Although it looks like the second function will be called–you are, after all, passing in what seems to be a pointer–it’s really the first function that will be called! The trouble is that because NULL is 0, and 0 is an integer, the first version of func will be called instead. This is the kind of thing that, yes, doesn’t happen all the time, but when it does happen, is extremely frustrating and confusing. If you didn’t know the details of what is going on, it might well look like a compiler bug. A language feature that looks like a compiler bug is, well, not something you want.

Enter nullptr. In C++11, nullptr is a new keyword that can (and should!) be used to represent NULL pointers; in other words, wherever you were writing NULL before, you should use nullptr instead. It’s no more clear to you, the programmer, (everyone knows what NULL means), but it’s more explicit to the compiler, which will no longer see 0s everywhere being used to have special meaning when used as a pointer.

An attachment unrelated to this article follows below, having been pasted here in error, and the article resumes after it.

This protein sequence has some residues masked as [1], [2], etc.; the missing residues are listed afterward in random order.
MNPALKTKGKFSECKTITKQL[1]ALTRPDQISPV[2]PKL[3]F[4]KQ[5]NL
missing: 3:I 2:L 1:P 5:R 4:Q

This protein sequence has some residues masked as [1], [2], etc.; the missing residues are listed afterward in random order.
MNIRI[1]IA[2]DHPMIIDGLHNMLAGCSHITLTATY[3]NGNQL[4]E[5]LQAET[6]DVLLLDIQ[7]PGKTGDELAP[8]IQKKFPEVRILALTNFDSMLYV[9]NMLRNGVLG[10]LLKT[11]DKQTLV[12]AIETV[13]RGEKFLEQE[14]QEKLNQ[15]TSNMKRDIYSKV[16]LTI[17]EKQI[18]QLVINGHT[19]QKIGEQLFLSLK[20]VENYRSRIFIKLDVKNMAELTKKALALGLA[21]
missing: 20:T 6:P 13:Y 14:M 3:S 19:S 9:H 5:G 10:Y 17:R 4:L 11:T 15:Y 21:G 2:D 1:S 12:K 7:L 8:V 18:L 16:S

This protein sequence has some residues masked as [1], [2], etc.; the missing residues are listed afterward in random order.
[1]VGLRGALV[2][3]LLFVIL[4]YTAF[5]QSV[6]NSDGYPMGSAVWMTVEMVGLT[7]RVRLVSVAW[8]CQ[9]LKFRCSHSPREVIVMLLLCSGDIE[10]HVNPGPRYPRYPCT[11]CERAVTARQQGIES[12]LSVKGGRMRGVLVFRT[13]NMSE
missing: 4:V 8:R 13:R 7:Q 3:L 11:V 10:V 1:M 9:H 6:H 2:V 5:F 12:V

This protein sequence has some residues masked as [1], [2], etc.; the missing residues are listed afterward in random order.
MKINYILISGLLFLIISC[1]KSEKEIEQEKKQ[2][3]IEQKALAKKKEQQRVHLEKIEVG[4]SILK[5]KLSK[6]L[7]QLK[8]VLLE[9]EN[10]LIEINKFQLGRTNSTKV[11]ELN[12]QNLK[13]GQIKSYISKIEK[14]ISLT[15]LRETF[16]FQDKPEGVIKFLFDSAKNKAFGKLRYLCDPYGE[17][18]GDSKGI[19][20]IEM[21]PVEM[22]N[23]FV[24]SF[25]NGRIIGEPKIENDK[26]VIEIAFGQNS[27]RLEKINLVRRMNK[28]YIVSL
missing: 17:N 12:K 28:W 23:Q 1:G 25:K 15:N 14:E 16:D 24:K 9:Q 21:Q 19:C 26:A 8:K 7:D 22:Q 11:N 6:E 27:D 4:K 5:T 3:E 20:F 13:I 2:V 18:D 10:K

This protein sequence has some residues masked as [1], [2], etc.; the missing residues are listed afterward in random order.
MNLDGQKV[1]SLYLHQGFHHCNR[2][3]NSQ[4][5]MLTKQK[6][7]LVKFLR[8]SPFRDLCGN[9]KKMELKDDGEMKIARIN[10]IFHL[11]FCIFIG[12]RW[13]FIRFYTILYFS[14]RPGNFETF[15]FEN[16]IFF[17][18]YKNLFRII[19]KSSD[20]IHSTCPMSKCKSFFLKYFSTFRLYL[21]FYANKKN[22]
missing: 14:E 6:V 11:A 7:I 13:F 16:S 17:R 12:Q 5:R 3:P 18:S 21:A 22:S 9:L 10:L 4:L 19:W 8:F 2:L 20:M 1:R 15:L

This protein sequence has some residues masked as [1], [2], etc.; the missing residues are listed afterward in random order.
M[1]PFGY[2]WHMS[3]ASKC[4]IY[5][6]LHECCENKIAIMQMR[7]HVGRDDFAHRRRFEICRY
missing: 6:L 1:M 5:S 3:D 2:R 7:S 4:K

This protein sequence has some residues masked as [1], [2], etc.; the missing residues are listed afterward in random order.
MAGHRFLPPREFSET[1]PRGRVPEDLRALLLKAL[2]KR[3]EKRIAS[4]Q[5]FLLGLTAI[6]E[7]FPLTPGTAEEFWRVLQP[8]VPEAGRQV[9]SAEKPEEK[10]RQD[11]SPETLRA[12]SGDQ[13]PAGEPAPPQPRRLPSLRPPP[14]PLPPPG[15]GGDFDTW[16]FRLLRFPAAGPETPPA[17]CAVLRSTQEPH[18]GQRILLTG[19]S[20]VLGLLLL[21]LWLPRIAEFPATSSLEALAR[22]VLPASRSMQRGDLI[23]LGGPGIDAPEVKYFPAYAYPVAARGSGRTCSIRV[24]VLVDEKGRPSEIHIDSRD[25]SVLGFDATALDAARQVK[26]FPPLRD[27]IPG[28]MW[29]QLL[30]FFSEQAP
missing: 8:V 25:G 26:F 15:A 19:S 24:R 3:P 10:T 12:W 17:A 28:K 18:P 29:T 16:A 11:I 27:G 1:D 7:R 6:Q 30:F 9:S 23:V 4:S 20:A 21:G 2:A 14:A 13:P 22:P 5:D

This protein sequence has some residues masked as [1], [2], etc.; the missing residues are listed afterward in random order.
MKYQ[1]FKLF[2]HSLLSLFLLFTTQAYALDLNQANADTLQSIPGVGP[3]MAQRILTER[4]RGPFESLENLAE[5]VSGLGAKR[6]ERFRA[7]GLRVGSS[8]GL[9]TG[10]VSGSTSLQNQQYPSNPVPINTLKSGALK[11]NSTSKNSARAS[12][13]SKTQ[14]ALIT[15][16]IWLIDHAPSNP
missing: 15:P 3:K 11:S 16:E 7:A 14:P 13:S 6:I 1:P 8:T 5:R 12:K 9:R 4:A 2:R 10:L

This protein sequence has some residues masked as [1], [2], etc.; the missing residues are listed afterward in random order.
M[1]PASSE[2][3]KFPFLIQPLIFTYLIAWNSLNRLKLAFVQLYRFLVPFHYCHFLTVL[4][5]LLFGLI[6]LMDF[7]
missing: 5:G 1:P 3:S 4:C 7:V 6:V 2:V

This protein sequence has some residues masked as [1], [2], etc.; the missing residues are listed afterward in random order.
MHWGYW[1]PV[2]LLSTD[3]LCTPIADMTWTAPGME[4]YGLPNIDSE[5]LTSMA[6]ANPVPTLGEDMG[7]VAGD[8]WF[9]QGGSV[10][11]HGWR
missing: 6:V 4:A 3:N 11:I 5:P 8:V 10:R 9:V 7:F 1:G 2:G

nullptr, by the way, is not only declared to be a pointer and convert implicitly to all pointer types (and bool), but it is its own special, distinct type:

decltype( nullptr )

While we can use decltype to extract its type, there is also a more convenient notation:


Since nullptr is its own unique type, you can use it as a constructor or function argument when you want to be sure that you only ever take an empty pointer for a value. For example:

void func( std::nullptr_t );

declares a function that takes only nullptr (or a value cast to std::nullptr_t) and nothing else, a rather neat trick.

Regardless of all this–the rule of thumb for C++11 is simply to start using nullptr whenever you would have otherwise used NULL in the past.


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A man who is obsessed to low level technology.